#11 @mjkbk – Yes, it’s true. The link to the information has been posted before by Guillermo. Chaitén has been upgraded to one of the 15 more dangerous volcanoes… from Chile! (Thanks again Guillermo!)

  13. #13 Adrian,Dorset, UK
    June 10, 2010

    Hello to All,

    Interesting upswing on all 5 Helicorders and increased activity on Jon Frimmans.

  14. #14 renee
    June 10, 2010

    @ Adrian very interesting indeed…lets wait and see.

  15. #15 birdseyeUSA
    June 10, 2010

    See @43 from yesterday’s thread for Ems photos of Taal, just posted over there.

  16. #16 Gordon
    June 10, 2010

    Thanks for the photos Ems, they give a really good sense of scale and environment. Shame about the blade of grass!

  17. #17 Ems
    June 10, 2010

    Yes, I clearly didn’t know what I was taking pictures of back then! In picture 2 the island is slightly more visible on the left of the pic

  18. #18 parclair NoCal USA
    June 10, 2010

    @ems 17, thanks for the photos! Good perspective on the lake. 😉

  19. #19 EKoh
    June 10, 2010

    Eyjafjallajökull, Kliuchevskoi and Popocatépetl: The theme of next year’s national spelling bee should be volcanoes!
    Especially if you throw in the Hawaiian ones.
    Erik, you should have a search here for the volcano name that is the most difficult to spell.

  20. #20 Passerby
    June 10, 2010

    I’ll put in a vote for another difficult to pronounce-and spell-Icelandic (shield) volcano:


  21. #21 Lurking
    June 10, 2010


    I bet they loose it on the first letter.

  22. #22 La Kat
    June 10, 2010

    Have been rather busy this week and there has been lots here to catch up on – thanks Erik and everyone, interesting stuff!

    Has there been a discussion, recently, on the earthquake swarm which seems underway for Grimsnes (?) listed as a fissure/crater rows volcano in the WVZ? Any interesting data?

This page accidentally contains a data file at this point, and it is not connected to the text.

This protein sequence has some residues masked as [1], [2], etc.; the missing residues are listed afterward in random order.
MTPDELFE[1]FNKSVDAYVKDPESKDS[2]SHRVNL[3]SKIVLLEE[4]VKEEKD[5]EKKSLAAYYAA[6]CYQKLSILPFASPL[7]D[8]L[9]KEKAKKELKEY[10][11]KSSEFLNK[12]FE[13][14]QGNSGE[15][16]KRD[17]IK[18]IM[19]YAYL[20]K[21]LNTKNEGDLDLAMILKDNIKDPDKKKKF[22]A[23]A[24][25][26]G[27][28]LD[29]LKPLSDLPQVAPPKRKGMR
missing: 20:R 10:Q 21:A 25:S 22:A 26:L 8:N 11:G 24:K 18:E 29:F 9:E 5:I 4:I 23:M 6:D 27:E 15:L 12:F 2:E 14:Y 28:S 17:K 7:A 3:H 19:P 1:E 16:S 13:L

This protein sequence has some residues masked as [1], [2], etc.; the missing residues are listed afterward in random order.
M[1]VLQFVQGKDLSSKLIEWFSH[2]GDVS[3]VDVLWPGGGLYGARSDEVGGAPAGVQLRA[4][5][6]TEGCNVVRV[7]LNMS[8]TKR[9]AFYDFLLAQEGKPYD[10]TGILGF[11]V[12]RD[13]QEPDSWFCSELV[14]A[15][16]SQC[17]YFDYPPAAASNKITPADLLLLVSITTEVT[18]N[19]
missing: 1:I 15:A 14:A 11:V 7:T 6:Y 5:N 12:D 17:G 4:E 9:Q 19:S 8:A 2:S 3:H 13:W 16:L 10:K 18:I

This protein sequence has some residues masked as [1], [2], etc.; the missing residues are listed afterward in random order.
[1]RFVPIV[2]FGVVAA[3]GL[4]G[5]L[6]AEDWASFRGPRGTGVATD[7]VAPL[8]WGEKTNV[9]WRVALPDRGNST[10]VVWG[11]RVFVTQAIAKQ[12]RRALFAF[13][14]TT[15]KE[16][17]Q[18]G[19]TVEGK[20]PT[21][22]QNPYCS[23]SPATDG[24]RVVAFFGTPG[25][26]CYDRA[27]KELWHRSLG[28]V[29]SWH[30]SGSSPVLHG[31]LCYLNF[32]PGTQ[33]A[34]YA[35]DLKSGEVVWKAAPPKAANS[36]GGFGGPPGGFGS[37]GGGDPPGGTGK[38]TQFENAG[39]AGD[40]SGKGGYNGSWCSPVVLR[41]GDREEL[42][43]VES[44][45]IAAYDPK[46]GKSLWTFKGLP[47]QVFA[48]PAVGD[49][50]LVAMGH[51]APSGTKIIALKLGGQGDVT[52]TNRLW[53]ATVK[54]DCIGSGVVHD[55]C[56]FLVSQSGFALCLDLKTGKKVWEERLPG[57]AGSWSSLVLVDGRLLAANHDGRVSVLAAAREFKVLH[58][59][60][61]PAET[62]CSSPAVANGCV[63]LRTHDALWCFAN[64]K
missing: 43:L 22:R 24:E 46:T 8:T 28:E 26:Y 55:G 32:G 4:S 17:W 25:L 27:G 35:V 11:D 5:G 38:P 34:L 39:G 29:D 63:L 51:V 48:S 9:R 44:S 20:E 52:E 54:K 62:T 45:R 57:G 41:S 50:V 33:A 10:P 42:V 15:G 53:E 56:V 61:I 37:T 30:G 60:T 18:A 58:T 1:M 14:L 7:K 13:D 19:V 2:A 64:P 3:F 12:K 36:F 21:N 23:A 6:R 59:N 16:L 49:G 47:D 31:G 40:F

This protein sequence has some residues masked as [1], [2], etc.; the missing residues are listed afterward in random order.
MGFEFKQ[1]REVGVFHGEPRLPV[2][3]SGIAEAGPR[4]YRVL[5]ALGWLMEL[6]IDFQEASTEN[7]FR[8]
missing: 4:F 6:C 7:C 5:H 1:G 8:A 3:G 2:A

23. #23 Gordon
    June 10, 2010

    I can offer Pululahua, looks easy but lots of opportunity for confusion.

  24. #24 EKoh
    June 10, 2010

    @23 Gordon, that’s the thing about the Hawaiian volcanoes as well.

    Other nominees are Chigniagak and Quezaltepeque

  25. #25 Zander
    June 10, 2010

    How about Abu ? 🙂

  26. #26 Jack
    June 12, 2010

    Is Katla waking up? There’s a swarm of small quakes there…

  27. #27 Erik Klemetti
    June 12, 2010

    @26 – Again, for the Katla-worriers: The # and depth of quakes at Katla suggest to me that Katla is not waking up. These quakes strike me as near-surface seismicity related to faults or ice in the caldera. If we start seeing lots (tens to hundreds per day) quakes starting at depth (greater than 5 km), then we can start talking Katla. Until then, the seismicity at Katla is likely benign (volcanically-speaking)

  28. #28 Joe Worboys
    June 17, 2010

    What was the date for all of the volcano evuptions i need toKnow for my homework!!

  29. #29 motel townsville
    October 19, 2010

    Ever fear a journey of retaliate without tantalizing an sore buncombe

  30. #30 Fashion
    October 28, 2010

    I’m a Senior Lecturer from the Cultural Studies department at Central Saint Martins exactly where I’m also earning a living on a project for that sector.

  31. #31 Michael Shepard
    November 26, 2010

    When I saw this page was like wow. Thanks for putting your effort in writing this blog.